A research team from UOW’s Institute for Superconducting and Electronic Materials (ISEM) and the Faculty of Engineering’s Australian Institute for Innovative Materials has undertaken breakthrough research into a new class of materials called topological insulators.


Spintronic and Electronic Materials team leader Professor Xiaolin Wang said that topological insulators are a new class of materials that conduct electric current and do not conduct electric current simultaneously. Their inside is insulating while their outside/ surface is conduscting, allowing the material to become a ‘metallic insulator’.


Professor Wang said such a type of material has many fascinating physical and chemical properties.


The team has also made a breakthrough in the observation of significant change of resistance with application of magnetic field in such kind of topological insulator nano-sheet at room temperature. The observation paves the way for the topological insulators to be useful for practical applications in magnetoelectronic sensors, spin electronic devices such as disk reading heads, mechatronics, and other multifunctional devices.


This work led by Professor Xiaolin Wang, and co-authored by Dr. Yi DU, Professor Shixue Dou and Professor Chao Zhang has been published in Physical Review Letters.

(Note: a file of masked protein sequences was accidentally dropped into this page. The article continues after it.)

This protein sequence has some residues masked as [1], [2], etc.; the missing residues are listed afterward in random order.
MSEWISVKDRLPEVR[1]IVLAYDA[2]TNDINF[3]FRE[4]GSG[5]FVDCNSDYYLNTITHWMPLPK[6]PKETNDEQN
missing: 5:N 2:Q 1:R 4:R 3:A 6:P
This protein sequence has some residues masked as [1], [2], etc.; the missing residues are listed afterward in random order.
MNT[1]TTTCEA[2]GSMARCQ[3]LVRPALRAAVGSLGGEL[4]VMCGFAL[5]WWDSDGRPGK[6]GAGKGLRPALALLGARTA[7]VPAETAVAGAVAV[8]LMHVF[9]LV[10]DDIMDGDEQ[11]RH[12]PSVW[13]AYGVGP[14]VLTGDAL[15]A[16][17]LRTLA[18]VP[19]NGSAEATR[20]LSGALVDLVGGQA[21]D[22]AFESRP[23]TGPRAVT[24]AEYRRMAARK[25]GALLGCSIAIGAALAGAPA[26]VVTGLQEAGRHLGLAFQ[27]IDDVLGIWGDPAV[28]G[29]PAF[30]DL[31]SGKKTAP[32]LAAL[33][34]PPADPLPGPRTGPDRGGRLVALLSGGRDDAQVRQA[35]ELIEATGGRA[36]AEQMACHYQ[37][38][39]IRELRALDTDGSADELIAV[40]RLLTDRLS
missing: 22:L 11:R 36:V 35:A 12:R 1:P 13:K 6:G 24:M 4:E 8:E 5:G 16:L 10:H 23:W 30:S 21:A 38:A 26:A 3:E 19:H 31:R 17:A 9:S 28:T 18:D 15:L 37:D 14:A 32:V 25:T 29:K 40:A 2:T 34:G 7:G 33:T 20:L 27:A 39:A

According to Professor Wang, the topological insulator is a special case of a new class of materials that was invented and published in Physical Review Letters by Professor Wang in 2008, and reviewed in a Review article in Nature Publishing Group, Asia Materials in 2010 by Professor Xiaolin Wang, Professor Shixue Dou and Professor Chao Zhang.


In collaboration with teams from Netherland Institute for Nanotechnology, University of Twente High Field Magnet Laboratory Institute for Molecules and Materials, Radboud University Nijmegen and Leiden Institute of Physics, Leiden University, another breakthrough was made for the composite of a topological insulator and a superconductor early this year.


The joint team discovered that supercurrent in a superconductor can pass through a thin layer of topological insulator without losing superconductivity. The realisation of supercurrents through topological metallic surface states is an important step towards the detection of the elusive Majorna particle which is its own antiparticle.


The joint work has been published in Nature Materials, Jan 2012.


Professor Wang said the team’s latest developments on this new class of materials was showcased t the 4th International Conference on Spintronics held in Sydney last week.


The Director of ISEM, Professors Shixue Dou said research on the new class of materials has boosted the reputation of ISEM’s world-class capability in materials design and fabrication. This capability is extremely important in research of advance materials and condensed matter physics.


The researchers acknowledged the support they received via funding from the Australian Research Council through Discovery projects.